Saturday, March 28, 2009

Who said health care reform?

Last week a local brewery stopped plant operations briefly to show concern about the proposed increase in New York State's excise tax on beer.

It’s hard to know what taxpayers might think about increasing the beer tax. Most people don’t know about it, and that is probably the point. Hidden taxes are below the radar of taxpayers who otherwise focus on income tax, sales tax, or property tax.

Who knows about hidden taxes on health care? The state has proposed an invisible tax on hospital revenues, something like a sales tax on every dollar a hospital collects. Significantly, this is not a tax on a hospital's "bottom line." Many New York hospitals don't even have a positive bottom line.

The impact of the state's proposed hospital tax, along with the proposed cuts on hospital payments, now appears much worse than it did a few months ago. According to Healthcare Association of New York State (HANYS), new figures from the Department of Health show Community General Hospital will lose some $2.2 million (far more than the $636,000 loss estimated last December). [1]

The accompanying chart shows the result of hidden taxes and state cuts on all four Syracuse hospitals. Together these hospitals will lose nearly $9 million under the proposed state budget. To see the impact of the budget on any hospital in New York, go to this site.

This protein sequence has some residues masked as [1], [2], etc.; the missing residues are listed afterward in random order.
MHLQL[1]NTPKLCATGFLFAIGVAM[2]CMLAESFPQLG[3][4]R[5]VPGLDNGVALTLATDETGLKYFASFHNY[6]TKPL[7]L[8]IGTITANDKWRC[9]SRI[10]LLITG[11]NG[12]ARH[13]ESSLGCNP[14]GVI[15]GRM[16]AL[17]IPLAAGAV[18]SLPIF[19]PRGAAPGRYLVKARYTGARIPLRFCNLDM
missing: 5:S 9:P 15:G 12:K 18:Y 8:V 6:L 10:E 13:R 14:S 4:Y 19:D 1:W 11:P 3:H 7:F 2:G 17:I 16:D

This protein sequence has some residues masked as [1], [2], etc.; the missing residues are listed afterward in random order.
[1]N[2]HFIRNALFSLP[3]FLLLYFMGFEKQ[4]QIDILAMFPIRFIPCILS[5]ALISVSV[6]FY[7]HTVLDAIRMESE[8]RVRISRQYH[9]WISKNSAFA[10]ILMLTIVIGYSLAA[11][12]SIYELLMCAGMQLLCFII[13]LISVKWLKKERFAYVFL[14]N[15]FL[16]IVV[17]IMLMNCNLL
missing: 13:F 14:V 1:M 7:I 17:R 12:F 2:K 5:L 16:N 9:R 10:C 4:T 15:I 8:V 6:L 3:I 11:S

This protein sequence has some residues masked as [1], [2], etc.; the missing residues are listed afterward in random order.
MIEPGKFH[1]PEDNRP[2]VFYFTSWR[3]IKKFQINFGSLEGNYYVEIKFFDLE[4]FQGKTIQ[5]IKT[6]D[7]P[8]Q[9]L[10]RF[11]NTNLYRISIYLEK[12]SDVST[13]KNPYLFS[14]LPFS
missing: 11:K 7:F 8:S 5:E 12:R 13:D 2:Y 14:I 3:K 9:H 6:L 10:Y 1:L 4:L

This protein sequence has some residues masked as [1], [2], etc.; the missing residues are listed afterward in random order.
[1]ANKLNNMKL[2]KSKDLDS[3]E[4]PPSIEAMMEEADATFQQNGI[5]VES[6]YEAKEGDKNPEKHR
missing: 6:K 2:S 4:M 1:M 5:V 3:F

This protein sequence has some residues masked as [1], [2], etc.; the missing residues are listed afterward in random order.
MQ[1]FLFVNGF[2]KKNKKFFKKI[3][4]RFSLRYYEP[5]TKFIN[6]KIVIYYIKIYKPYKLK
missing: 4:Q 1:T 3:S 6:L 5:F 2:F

There are also hidden taxes on health insurance. I was surprised to learn this week just how much they are. The health insurance tax represents the fourth largest source of income for New York State. The following information comes from Excellus, updated as of March 10.

Major sources of NYS taxes, last year
1. Personal income taxes, $36.27 billion
2. Sales and use taxes, $11.301 billion
3. Corporation franchise taxes, $ 4.265 billion
4. Private health coverage taxes, $3.177 billion
5. Petroleum business taxes, $ 1.184 billion

After the proposed increases, health insurance taxes will move to the third largest source of state revenue, at $3.75 billion annually. [2]

Taxes on hospital revenues...increased taxes on health insurance. Did someone say, “health care reform?”

[1] The state’s proposed cuts and taxes will cost Community General about $200 for each patient admitted to the hospital.

[2] Excellus estimated the state’s hidden taxes would add some $400 to the cost of treatment for a woman diagnosed with breast cancer who has a lumpectomy and follow-up cancer care.

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